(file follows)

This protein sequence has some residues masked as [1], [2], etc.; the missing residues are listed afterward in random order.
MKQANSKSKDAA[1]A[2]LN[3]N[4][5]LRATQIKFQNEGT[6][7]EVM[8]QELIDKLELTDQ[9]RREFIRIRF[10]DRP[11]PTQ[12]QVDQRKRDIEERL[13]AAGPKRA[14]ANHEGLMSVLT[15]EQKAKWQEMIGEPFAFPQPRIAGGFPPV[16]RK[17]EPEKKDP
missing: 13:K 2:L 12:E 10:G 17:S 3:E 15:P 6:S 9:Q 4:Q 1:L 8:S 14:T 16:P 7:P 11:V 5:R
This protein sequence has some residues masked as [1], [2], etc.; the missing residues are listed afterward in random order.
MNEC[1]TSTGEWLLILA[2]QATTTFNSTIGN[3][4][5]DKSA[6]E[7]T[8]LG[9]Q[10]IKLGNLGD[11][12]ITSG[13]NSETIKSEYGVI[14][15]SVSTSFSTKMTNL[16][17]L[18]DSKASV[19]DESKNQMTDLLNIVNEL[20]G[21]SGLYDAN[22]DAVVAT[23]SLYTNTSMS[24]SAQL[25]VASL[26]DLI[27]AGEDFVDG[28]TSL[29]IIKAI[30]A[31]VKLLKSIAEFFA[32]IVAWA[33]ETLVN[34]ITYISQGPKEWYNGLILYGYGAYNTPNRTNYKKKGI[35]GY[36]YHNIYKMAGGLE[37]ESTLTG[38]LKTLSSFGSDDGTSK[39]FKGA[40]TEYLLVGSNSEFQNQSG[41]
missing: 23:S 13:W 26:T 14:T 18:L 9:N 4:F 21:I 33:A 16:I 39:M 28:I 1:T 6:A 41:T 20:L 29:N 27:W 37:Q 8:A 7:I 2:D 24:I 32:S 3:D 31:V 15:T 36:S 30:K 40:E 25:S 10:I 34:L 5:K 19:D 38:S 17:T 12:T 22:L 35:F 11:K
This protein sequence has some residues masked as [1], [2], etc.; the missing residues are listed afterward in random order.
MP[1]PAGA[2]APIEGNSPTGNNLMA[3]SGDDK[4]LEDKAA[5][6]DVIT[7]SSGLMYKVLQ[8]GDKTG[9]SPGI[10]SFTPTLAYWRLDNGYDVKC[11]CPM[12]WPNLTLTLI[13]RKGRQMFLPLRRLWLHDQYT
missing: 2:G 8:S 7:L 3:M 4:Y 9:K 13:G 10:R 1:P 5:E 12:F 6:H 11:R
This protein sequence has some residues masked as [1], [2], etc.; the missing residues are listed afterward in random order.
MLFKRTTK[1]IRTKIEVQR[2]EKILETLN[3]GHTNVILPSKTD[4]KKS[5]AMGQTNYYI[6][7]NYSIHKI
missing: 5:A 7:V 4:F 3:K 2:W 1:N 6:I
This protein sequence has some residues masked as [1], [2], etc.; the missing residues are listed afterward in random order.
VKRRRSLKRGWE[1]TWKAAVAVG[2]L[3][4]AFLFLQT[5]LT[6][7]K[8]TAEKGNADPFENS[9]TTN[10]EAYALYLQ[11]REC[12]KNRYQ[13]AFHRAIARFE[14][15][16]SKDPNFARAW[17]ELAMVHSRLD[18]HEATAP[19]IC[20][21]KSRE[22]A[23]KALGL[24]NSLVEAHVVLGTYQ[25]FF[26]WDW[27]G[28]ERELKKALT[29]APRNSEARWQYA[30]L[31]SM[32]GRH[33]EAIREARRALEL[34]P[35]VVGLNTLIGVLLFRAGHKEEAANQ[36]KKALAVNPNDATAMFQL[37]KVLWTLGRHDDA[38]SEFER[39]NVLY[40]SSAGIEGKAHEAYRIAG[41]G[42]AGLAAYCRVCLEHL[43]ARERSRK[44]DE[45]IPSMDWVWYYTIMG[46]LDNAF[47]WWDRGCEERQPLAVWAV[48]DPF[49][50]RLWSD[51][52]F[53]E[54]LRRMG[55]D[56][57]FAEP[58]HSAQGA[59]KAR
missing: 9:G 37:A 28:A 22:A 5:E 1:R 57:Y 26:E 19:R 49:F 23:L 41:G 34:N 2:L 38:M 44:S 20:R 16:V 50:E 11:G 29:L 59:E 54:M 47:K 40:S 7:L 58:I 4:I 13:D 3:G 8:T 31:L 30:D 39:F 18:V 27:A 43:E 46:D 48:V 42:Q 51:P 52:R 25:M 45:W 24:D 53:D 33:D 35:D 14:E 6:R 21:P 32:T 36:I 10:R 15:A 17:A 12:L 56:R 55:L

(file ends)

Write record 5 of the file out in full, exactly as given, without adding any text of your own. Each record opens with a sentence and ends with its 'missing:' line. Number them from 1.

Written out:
This protein sequence has some residues masked as [1], [2], etc.; the missing residues are listed afterward in random order.
VKRRRSLKRGWE[1]TWKAAVAVG[2]L[3][4]AFLFLQT[5]LT[6][7]K[8]TAEKGNADPFENS[9]TTN[10]EAYALYLQ[11]REC[12]KNRYQ[13]AFHRAIARFE[14][15][16]SKDPNFARAW[17]ELAMVHSRLD[18]HEATAP[19]IC[20][21]KSRE[22]A[23]KALGL[24]NSLVEAHVVLGTYQ[25]FF[26]WDW[27]G[28]ERELKKALT[29]APRNSEARWQYA[30]L[31]SM[32]GRH[33]EAIREARRALEL[34]P[35]VVGLNTLIGVLLFRAGHKEEAANQ[36]KKALAVNPNDATAMFQL[37]KVLWTLGRHDDA[38]SEFER[39]NVLY[40]SSAGIEGKAHEAYRIAG[41]G[42]AGLAAYCRVCLEHL[43]ARERSRK[44]DE[45]IPSMDWVWYYTIMG[46]LDNAF[47]WWDRGCEERQPLAVWAV[48]DPF[49][50]RLWSD[51][52]F[53]E[54]LRRMG[55]D[56][57]FAEP[58]HSAQGA[59]KAR
missing: 9:G 37:A 28:A 22:A 5:E 1:R 57:Y 26:E 19:R 49:F 23:L 41:G 34:N 2:L 38:M 44:S 20:R 16:V 50:E 11:G 29:L 59:E 54:M 47:K 40:S 7:L 58:I 4:I 13:D 3:G 8:T 31:L 30:D 39:F 18:V 27:A 43:E 46:D 48:V 42:Q 51:P 52:R 25:M 45:W 24:D 53:D 33:D 35:D 14:E 6:R 21:P 32:T 36:I 10:R 15:A 17:A 12:L 56:R 55:L